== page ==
Should the news media cover each and every murder that happens in our city? Can five or six murders that might happen in one weekend be reduced to a kind of box-score?
Our guests this week answer that question a bit differently.
“I agree that the box-score approach to covering violence is inadequate,” the Reader’s Mick Dumke claims. “But I don’t necessarily think that it, in itself, should be jettisoned. You could argue that it’s important to cover each murder.”
WBEZ’s Natalie Moore argues against it.
“I think there has to be an intense discussion about why we want to cover this,” Moore asserts. “I’m not sure every murder should be covered.”
It becomes an issue of resource-allocation for ever-shrinking news shops, she says. “There are (newsrooms) that aren’t covering state government, city council, neighborhood issues. So even if it’s profiles of people who got shot, I don’t know how useful that is. So for me, its – what are we trying to tell residents in this city? And with us being segregated, what happens is that it becomes, well, that shooting is there. I don’t wanna go there. And there’s a fear I’m seeing within black communities. We’re starting to internalize what we are being told…this is all people are thinking about because this is all they are being fed. And now we’re fearing our community. We’re fearing young people. And that’s happening not just to white people. I think it’s happening to black people.”
Dumke adds that for him it’s a matter of perspective. “The media should be present in these places so they understand the community before and after violence occurs,” he says. (Violence) happens, and we should cover it when it does, but part of the problem is that that’s the only thing that gets covered about those neighborhoods.”
“I think it’s a journalist’s job to try to provide understanding and context,” says Moore. “We lack an understanding in this city, which is why I think this Jackie Robinson West story has resonated with so many people. So many people have been emotional, just seeing these little black boys being celebrated and not maligned makes people want to cry.”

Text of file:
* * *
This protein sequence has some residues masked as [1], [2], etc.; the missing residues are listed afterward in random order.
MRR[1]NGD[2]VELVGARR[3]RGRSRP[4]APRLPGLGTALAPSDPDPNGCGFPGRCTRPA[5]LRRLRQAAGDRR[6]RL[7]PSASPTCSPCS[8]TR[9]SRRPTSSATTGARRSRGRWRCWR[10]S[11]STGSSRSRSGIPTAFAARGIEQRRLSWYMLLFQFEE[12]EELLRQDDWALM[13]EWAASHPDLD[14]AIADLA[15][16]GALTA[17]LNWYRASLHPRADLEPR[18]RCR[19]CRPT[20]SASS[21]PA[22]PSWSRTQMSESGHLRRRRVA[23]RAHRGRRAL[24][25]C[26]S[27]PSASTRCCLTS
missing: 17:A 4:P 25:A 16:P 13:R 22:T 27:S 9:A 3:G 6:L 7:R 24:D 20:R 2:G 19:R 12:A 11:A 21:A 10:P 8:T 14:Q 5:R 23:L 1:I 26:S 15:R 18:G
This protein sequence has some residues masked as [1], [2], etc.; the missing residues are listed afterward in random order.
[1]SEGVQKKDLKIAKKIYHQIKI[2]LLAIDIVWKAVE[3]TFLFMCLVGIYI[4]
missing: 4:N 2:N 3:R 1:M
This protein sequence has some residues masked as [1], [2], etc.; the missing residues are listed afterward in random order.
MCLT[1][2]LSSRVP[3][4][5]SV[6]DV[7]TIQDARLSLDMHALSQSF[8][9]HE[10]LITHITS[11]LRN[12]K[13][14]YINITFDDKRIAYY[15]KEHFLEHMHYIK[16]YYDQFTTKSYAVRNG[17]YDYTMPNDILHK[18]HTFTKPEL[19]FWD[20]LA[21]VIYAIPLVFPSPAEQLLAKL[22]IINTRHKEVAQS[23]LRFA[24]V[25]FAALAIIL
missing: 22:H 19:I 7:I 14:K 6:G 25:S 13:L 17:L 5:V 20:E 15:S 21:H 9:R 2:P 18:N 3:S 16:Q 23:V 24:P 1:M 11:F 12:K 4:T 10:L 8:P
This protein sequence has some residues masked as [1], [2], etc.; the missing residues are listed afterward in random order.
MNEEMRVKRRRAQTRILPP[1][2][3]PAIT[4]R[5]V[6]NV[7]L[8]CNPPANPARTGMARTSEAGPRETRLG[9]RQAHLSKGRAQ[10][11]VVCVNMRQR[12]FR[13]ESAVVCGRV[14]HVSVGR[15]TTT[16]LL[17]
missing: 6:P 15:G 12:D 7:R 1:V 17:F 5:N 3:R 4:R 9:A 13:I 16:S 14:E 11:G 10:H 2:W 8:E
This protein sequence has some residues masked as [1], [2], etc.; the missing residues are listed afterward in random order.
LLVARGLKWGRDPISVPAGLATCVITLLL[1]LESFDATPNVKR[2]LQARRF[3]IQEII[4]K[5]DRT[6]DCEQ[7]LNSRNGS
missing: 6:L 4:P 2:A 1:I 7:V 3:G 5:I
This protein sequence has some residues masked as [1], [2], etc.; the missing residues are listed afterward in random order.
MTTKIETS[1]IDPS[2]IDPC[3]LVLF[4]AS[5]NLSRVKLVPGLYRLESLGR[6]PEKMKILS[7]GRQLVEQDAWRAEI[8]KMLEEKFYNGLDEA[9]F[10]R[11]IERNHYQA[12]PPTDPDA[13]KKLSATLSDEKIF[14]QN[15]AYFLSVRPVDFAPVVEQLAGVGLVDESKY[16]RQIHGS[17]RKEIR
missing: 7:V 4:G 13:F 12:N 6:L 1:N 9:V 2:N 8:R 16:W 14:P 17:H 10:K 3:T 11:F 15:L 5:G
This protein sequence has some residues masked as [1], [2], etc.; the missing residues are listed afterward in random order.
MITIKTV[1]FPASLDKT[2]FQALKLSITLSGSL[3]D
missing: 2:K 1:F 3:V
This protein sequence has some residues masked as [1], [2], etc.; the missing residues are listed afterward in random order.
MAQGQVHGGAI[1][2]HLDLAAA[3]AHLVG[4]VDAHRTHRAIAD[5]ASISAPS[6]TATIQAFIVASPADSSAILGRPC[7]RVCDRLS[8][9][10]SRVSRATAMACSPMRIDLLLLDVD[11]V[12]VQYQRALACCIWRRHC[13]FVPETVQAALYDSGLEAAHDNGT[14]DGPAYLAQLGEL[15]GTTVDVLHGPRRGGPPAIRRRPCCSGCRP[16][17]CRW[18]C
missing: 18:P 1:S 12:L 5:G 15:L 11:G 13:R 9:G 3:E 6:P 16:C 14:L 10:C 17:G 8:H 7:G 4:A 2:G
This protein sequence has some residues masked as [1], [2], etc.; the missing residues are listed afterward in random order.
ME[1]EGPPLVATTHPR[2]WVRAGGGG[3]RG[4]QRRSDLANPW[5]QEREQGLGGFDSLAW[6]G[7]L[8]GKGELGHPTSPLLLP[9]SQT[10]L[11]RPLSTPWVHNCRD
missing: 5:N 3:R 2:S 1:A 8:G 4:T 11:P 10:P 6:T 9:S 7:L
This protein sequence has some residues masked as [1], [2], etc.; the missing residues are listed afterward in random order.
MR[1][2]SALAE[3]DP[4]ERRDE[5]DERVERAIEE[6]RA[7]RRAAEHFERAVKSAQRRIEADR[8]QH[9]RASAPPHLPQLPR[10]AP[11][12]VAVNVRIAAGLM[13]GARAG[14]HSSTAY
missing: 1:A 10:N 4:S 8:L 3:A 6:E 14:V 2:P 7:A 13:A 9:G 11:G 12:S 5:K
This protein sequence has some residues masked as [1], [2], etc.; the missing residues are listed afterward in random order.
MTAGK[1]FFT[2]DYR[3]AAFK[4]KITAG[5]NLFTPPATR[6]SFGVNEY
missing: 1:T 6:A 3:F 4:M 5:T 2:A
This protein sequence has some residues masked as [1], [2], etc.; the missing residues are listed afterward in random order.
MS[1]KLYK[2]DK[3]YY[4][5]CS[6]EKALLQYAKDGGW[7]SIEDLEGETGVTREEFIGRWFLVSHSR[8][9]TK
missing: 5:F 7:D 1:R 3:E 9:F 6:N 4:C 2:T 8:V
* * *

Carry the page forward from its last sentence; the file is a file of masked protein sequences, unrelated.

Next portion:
The ball players, she says, “are shouldering race relations.” She laments the pressure placed on all these young athletes because their series was going on during Ferguson.
“They’re from Washington Heights,” she explains. “They’re from Chatham, from Morgan Park. These are not poor inner-city youth. They have families who – you don’t just win baseball games. There’s discipline. You have to have good grades, sacrifice.”
There as news yesterday that 11th District Commander Glenn Evans was relieved of command after allegedly putting his gun barrel into an arrestee’s mouth. (Originally reported by WBEZ’s Chip Mitchell.) Evans was highly regarded in police circles, and had McCarthy’s full support until the indictment was announced yesterday.
“In most of these situations it’s a law-enforcement officer’s word against a criminal suspect’s word about what happened,” Dumke explained. “So you ask if this is an anomaly, well, statistically it is an anomaly, for any police officer. And to be fair there are a lot of bogus complaints that are routinely filed against police officers…but most of them are not sustained. An investigation occurs and they don’t find enough evidence to take any action. So that fact that you have a high-ranking police officer…temporarily relieved of command is striking.”
We asked Natalie Moore if the loss of one of Chicago’s highest-ranking African-American Commanders could leave the command staff with too few blacks.
“This came up in Ferguson,” she said. “The lack of black police officers, and I get that you should have people who live in the community, who understand the community, but just because you’re a black police officer doesn’t mean that you’re going to be a good police officer. Sometimes I think there’s a police culture that supersedes race. And being one commander down, do I think that’s going to have an impact right now, no. I think if that commander were staying that would be a bigger political liability…”